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    Quote Originally Posted by War Admiral View Post
    Haha, no, I'm afraid it would only lead me to think that the person saying it has never studied the career of Podhajsky - probably the greatest classical dressage master who ever lived - and who competed nothing BUT full TBs to Olympic level until he took over the SRS.
    Of course when Podhajsky got his bronze medal he was beaten by 2 warmblood breeds and rather than the t/b changing since then, I'd argue its the warmbloods that have been developed.

    And please appreciate I keep droning on that I'm a fan and competed myself at fei level with them. But its not the norm and you can't look at an exception and think it makes a rule and you're kidding yourself if you think it does.

    And Auventera your wedding experience is 'interesting' but nothing to do with the driving forum or the matter in hand. Having a horse under saddle at a wedding bears NO comparison to having a horse in harness with a carriage on the back of it when a wedding is going on.

    One could (and I'm sure some here will!) argue that a horse is not a "real" driving horse unless it is trustable with a war wagon. Others would point out that you suit the work to the horse, and not vice versa, and that it's rash to put a horse to a vehicle for which that horse is not suited.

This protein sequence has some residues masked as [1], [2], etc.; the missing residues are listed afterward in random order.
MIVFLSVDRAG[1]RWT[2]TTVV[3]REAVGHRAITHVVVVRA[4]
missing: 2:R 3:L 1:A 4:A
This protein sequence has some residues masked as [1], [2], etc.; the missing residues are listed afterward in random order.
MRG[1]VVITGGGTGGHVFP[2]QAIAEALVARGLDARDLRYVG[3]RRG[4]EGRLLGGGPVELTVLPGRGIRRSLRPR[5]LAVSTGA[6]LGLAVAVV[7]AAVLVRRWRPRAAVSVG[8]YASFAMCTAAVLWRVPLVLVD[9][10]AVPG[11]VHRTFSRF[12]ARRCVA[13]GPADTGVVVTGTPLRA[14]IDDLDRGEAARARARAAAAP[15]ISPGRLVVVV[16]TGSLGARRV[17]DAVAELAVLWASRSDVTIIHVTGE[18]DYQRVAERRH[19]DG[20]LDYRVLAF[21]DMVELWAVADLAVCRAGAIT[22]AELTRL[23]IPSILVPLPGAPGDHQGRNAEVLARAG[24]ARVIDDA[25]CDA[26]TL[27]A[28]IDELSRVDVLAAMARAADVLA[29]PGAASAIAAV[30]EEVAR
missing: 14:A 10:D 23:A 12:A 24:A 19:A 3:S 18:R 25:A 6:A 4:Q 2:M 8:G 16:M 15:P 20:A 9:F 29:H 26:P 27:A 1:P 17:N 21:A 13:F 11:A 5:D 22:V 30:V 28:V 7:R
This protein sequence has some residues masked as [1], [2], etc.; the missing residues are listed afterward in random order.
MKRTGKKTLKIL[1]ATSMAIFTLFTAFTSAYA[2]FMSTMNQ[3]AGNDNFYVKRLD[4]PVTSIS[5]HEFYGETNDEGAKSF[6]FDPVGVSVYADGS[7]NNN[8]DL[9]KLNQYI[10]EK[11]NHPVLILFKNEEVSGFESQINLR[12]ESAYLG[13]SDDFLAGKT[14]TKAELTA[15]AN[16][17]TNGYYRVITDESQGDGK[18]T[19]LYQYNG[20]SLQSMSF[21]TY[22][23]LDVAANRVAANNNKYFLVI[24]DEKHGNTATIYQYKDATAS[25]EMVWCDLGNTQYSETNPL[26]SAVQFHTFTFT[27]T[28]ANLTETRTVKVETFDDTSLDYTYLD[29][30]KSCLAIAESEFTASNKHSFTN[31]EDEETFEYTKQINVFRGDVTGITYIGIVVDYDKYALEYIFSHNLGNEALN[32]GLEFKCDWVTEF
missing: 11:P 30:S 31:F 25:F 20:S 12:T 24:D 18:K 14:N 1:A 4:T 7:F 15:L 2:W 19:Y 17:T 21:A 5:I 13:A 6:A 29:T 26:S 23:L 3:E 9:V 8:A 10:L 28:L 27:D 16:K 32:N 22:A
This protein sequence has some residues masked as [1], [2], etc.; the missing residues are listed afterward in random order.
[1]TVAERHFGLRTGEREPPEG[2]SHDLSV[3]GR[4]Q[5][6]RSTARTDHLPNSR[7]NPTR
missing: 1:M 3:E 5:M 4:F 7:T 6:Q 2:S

No argument from me. Horses for courses



  5. #65
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    Quote Originally Posted by Auventera Two View Post
    That's a neat point you made. My friend and I always talk about this girl she knows with western pleasure QHs. She gets on and immediately sets the head, gets them in a tiny circle and walks 10 steps, backs 10 steps, walks 10 steps, backs 10 steps. She'll do this for 30 minutes or more before she ever lets them jog or get off the little circle.
    .
    How does she do that with a carriage horse?



  6. #66
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    "We are not likely to find ourselves in agreement on the most pleasing coach-horse and we anticipate conjecture and thought with our readers and debate amongst them on this very subject.

    Any gentleman coachman will know that for stamp of horses for a long days work, there is nothing that can beat a thoroughly blood bred one. The more hot blood you have in your horses, the better you will be able to complete a long and trying journey. Still such high bred horses are not what the common mass will consider and designate coach horses. For those with limited means their best hot blood horses are most often preserved for sport. For a true gentleman they would always be the choice of coach-horse.

    The old-stage coachmen used to say they desired a big heavy horse for a hill team and the small compact quick-stepping fast-galloping little horse for a flat stage. Readers must remember that in those days the loads were heavy and drivers were common men and no doubt the big heavy plodding cold blood horse put his shoulder well to it and suited that ilk.